Posted Sep 23 2010 10:05AM - Updated Oct 1 2010 2:39PM
Bear with us for a moment here while we take care of some necessary business:
There. We may now proceed...
It has become obligatory these days to drop that into any story pertaining to David Kahn, the Minnesota Timberwolves president of basketball operations, or his sputtering team. Initiated by ESPN.com's Bill Simmons and picked up by just about every media outlet this side of the New England Journal of Medicine, it's a pop-culture reference built from ham (William Shatner's acting) and cheese (scene from "Star Trek II: The Wrath of Khan"), repeated for effect by cyber-comics everywhere to the point that, on the street, it can serve as a silly shorthand for all things Timberwolfian:
So how do you think Michael Beasley is going to do with a fresh start this season? "Kaaaahhhhnnnn!" Any chance Ricky Rubio is playing for these guys before 2012? "Kaaaahhhhnnnn!" How much salary-cap space will Minnesota have next offseason? "Kaaaahhhhnnnn!" Then the two geniuses nod knowingly at each other, giggle and part ways, content with their analysis.
What this catchphrase dismissal fails to acknowledge -- unless maybe it's some reverse, roast-style tribute -- is that A) it is Kahn's plan, no one else's, and B) he and the team will rise or fall with it. OK, maybe not fall -- there is little downside left when a team goes 15-67 in what, by most quantifiable and qualitative standards, was the worst of the franchise's 21 seasons. But if Kahn's first 15 months -- during which he made 15 trades, by the way -- don't translate soon into visible and real improvements on the court at Target Center, we can expect more of the same.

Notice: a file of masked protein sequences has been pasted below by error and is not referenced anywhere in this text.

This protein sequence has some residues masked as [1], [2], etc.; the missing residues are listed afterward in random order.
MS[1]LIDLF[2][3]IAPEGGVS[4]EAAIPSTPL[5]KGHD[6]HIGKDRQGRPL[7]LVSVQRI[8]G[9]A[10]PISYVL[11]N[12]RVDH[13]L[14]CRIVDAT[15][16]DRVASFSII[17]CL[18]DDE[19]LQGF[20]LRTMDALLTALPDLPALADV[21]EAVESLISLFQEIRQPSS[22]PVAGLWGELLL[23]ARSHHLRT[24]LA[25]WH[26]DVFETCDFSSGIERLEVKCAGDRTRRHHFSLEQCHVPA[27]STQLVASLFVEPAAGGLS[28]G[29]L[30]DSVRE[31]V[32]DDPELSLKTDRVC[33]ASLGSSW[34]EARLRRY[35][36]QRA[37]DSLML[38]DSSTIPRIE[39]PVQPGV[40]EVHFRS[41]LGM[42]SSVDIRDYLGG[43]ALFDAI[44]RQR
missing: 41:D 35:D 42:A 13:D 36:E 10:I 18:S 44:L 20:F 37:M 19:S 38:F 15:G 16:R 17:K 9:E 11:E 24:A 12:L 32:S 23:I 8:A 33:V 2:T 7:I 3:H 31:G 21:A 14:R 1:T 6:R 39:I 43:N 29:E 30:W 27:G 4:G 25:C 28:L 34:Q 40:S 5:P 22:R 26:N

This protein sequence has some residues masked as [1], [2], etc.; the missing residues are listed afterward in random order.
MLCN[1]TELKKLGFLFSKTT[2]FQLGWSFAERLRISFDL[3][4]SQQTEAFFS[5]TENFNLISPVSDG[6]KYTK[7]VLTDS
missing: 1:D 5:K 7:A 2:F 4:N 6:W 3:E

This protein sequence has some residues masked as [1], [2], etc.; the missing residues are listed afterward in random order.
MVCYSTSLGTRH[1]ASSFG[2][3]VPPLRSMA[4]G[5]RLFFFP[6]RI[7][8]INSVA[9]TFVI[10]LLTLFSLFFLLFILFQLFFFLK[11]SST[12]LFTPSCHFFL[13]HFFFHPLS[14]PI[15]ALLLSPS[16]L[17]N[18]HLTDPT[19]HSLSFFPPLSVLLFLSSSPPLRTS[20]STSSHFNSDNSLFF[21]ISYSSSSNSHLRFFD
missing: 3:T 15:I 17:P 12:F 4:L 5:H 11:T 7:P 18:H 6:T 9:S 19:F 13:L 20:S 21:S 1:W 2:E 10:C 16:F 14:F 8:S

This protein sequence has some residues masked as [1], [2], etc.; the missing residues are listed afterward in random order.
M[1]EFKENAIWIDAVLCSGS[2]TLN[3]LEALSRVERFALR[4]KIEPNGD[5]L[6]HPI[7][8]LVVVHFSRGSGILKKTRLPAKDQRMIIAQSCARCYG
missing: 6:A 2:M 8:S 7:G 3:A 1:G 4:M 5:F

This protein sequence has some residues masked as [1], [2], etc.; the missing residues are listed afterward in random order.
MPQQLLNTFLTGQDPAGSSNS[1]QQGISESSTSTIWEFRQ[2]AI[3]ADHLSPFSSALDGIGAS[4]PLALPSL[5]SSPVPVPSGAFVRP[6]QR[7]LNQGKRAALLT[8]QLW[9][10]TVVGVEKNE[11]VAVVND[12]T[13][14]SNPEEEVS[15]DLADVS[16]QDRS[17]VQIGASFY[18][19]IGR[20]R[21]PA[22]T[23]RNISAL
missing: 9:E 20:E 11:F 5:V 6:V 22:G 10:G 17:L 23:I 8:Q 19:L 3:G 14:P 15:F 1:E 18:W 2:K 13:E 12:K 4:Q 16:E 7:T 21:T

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Until he and the catchphrase go the way of "Where's the beef?"
"I'm spending very little time on blogs these days," Kahn said in a phone interview Wednesday.
It wasn't as if he didn't give critics some ammo himself in recent months: His "inappropriate comments" about Michael Beasley's marijuana use on a Twin Cities radio station earned him a $50,000 fine from the NBA. His widely circulated summer-league interview on NBA TV, in which he referred to re-signed center (and acclaimed bust) Darko Milicic as "manna" and likened Milicic's development to analyst Chris Webber, earned him a scoffing "Good luck!" sendoff from Webber.
Most recently, it was a full-page ad in the Minneapolis newspaper, with copy based on a letter Kahn penned to season ticket holders, that essentially told folks the Wolves would stink for a while longer. Locally, the backlash wasn't so bad, with people appreciating honesty over insults to their intelligence.
Still, it inspired another flurry of "Kaaaahhhhnnnn!" postings, varying only in the number of a's, h's and n's.
Clearly this is a case of laughing at, rather than with, Kahn. Is there any way for him and the Wolves to poke some fun back at the snarkies?
"It has to be, 'We'll show you.' You have to deliver results. Words don't matter," Kahn said.
If the offseason of 2009 was all about sifting through the furniture left behind by longtime Wolves VP Kevin McHale, this one was dedicated to Kahn's and head coach Kurt Rambis' vision of Minnesota as a younger, swifter squad with parts selected specifically for Rambis' preferred attack. Since the former Lakers player and coach -- and Phil Jackson assistant -- bristles these days when it gets labeled as a "triangle offense," we'll just say it's based on some shape pulled from the pages of your sophomore geometry book.